With live sports sidelined and movie theaters and bars across the country shuttered, Americans have turned to gaming and streaming services for nearly all of their entertainment needs.
Other than an occasional Zoom meeting, moon howling break, and/or drive-by child’s birthday party, the country has been staying in to watch and binge their favorite shows in record numbers since March. The one piece of media that has come to define the stay at home and safer at home era is ESPN and Netflix’ The Last Dance.
Jason Hehir’s 10-part docu-series centers around the final run of the Chicago Bulls dynasty of the ‘90s and along with basketball, it has subtly brought Corvettes into the consciousness of nearly every household in America, shining a positive, even cool, light upon the crossed flags brand. Now that the show is reaching a second wave of customers on Netflix, we want to take a the opportunity to highlight Michael Jordan’s Corvette habit.
Right off the bat, in Episode I of The Last Dance, when we are introduced to Jordan, circa 1997, he is pulling up to the first practice of the ’97-’98 NBA season behind the wheel of a black C5 Corvette Coupe. His nonchalant parking in this scene became the first of a nearly endless barrage of viral moments hailing from the show, bringing thousands of free social media mentions to GM’s flagship sports car.
Lotta takeaways at the under-16 media timeout of #LastDance, but the biggest is that Michael Jordan's parking spot at Berto was wherever in the hell he wanted it to be.— Joey Wagner (@mrwagner25) April 20, 2020
A little late, but I just started watching The Last Dance about 10 minutes ago and I love that Michael Jordan just pulls up to the practice facility and doesn't even park his Corvette in a park spot, he just leaves it where ever. That's gangster af— DOVID-19 (@2Davez) April 20, 2020
Michael Jordan parks exactly how I expected Michael Jordan to park. The world has a “reserved parking for Michael Jordan” sign.— Feitelberg (@FeitsBarstool) April 20, 2020
Only thing that would’ve been better than this is if he blocked Jerry Krause in everyday— garrison ward (@MisterGWard) April 20, 2020
You get the idea, Jordan and, by association, his Corvette was being talked about… a lot, just a few minutes into the ten-hour series; you can’t buy this kind of organic marketing!
As the show progresses through both the ’97-’98 season and Jordan’s entire career via flashbacks, we see a number of the vehicles at Da Air Man’s disposal throughout the years. At different times, Jordan is seen driving two separate Range Rovers, a Ferrari 550 Maranello, a pair of 911 Turbos, and a Mercedes S600. But even with all of this high-end European metal at his disposal, Mike still chooses America’s Sports Car more than any other make or model in The Last Dance.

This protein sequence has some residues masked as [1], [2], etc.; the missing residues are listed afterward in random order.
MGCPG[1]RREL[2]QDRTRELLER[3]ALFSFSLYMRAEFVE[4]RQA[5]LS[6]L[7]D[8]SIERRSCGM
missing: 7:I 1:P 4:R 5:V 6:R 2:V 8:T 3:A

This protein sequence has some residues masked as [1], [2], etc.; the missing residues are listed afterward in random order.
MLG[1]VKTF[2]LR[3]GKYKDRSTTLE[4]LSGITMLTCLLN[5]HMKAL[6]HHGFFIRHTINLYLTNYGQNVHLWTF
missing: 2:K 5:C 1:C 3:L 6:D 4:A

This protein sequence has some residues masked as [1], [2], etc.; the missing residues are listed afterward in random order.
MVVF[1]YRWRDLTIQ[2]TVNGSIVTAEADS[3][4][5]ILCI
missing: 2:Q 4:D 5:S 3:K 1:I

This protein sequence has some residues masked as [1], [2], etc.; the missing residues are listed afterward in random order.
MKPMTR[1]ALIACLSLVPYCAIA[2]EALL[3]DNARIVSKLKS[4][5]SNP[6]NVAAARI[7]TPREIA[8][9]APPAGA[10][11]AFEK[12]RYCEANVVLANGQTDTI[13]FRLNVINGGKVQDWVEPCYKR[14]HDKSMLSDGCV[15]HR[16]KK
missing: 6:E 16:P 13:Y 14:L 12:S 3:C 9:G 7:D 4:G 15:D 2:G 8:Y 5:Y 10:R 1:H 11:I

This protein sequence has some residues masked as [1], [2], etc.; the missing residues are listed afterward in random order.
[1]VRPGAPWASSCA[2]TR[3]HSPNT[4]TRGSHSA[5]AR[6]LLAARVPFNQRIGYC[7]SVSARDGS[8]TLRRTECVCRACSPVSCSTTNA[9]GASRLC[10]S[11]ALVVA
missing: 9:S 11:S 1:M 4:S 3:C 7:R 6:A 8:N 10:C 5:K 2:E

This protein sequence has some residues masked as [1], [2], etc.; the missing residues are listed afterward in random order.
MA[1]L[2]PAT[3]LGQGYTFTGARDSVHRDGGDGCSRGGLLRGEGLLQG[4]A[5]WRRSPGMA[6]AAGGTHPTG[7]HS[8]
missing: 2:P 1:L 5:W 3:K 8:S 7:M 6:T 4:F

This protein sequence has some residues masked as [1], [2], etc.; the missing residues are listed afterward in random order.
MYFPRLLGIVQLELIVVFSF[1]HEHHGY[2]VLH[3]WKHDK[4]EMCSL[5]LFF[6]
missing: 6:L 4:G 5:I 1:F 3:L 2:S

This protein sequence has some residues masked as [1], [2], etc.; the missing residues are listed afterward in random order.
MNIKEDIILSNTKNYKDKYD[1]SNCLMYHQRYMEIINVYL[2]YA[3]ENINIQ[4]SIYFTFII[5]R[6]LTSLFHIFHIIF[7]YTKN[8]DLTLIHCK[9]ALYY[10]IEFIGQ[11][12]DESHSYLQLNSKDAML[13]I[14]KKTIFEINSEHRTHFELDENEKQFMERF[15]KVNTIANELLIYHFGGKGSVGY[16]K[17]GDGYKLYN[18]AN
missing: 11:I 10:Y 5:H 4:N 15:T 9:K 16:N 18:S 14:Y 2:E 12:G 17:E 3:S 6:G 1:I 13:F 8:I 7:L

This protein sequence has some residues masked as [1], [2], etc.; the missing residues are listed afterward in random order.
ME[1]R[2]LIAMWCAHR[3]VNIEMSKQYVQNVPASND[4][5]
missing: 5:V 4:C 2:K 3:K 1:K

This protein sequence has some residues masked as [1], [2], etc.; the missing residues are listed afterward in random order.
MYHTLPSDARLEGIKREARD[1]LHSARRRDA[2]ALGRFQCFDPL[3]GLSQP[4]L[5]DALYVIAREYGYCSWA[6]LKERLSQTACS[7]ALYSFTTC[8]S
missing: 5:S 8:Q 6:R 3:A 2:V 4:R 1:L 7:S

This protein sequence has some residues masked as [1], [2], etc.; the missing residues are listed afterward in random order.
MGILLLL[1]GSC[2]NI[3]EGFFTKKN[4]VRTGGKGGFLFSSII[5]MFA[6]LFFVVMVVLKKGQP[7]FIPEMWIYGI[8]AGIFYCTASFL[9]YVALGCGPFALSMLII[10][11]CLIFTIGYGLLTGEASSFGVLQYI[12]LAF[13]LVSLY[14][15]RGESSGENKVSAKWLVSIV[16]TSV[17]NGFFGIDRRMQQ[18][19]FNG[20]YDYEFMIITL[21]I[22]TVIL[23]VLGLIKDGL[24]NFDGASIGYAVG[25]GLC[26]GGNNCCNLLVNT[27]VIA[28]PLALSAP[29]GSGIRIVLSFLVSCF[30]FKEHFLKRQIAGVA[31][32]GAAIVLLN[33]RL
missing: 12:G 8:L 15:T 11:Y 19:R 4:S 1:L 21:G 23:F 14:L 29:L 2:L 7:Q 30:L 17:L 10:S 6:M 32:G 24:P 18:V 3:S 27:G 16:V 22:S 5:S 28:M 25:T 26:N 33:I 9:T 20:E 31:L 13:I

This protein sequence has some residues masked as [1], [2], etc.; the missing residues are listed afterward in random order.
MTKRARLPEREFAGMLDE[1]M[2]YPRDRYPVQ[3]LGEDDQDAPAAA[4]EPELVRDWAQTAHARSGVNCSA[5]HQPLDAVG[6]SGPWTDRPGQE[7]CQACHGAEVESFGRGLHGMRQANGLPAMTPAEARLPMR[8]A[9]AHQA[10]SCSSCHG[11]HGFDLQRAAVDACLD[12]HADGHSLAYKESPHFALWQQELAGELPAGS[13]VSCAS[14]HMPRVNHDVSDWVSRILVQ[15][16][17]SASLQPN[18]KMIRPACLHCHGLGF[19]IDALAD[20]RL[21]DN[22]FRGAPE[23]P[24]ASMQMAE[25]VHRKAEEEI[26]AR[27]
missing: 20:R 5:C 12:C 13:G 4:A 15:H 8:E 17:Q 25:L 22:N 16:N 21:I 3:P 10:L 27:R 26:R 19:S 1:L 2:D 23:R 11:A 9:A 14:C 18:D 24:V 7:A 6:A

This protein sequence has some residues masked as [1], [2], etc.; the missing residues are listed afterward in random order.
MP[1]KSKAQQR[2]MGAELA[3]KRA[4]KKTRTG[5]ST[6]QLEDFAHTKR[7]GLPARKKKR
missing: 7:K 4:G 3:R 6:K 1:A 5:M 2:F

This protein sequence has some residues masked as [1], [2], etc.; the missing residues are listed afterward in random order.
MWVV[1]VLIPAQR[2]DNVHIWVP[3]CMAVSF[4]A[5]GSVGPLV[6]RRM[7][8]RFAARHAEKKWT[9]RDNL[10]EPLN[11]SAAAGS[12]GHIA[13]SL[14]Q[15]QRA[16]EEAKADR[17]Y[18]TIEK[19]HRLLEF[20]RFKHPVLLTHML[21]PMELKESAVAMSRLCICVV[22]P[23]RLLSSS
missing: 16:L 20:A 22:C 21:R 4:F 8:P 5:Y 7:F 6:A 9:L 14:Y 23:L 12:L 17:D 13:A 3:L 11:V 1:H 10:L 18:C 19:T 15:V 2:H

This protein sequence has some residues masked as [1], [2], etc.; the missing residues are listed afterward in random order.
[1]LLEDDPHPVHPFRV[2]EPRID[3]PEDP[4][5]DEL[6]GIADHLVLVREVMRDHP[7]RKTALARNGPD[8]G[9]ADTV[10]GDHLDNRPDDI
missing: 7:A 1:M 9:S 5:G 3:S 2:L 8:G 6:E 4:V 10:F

Even business-minded Bulls fans might not know that Chicagoland/Northwest Indiana Chevrolet dealers were one of the first sponsors to sign Jordan after he was drafted to the Bulls from the University of North Carolina (here he is slinging the Chevy Celebrity (sorry for the irritating intro, this add is hard to find!) and an early C4). This humble partnership continued into the ‘90s. Even when His Airness brought three consecutive NBA titles back to Chicago and won a gold medal as the face of the Dream Team, he still found time to shoot low-budget Blazer ads.
Jordan’s first retirement from basketball and subsequent transition to Major League Baseball’s Chicago White Sox is detailed in The Last Dance, episode VII. This episode is when we next see Jordan piloting a Corvette and, this time, it’s a Torch Red 1994 ZR-1.
Bob Greene of the Chicago Tribune was along for the ride during the show’s famous clip of the Jumpman signing a kid’s ball in traffic then peeling out in the King of the Hill. Greene provides an excellent behind-the-scenes look at how Jordan came to have a manufacturer plated Z at spring training in his piece, The Man Inside the Red Corvette.
The show’s final Corvette sighting comes in the very next episode, when Jordan sent the fax heard ‘round the basketball world. After a nearly two-year absence from the NBA, he was coming back to the Bulls for the final months of the ’95 season.
With ravenous members of the media surrounding Chicago’s practice facility, the Berto Center, the man that they all wanted to get a glimpse of finally arrives in a familiar four-wheeled silhouette. It is another C4, but this one is painted the tell-tale Ruby Red of the 40th Anniversary Edition. Further scrutiny reveals a tiny fender emblem that reveals the contents of the clamshelled engine compartment to those in-the-know. Air Jordan arrived to the frenzy behind the power of another 32-valve beast; one of just 245 40th Anniversary ZR-1s ever made.
In the time since the cameras stopped rolling and the Bulls capped off their improbable run of six NBA Championships in eight years, Michael Jordan has been seen in a C6-based Cadillac XLR but it is unknown if his love affair with the Plastic Fantastic has continued beyond that in retirement. If it has, we suspect that the GOAT would find today’s Stingray to be the finest dance partner that his friends at Chevrolet have ever produced.
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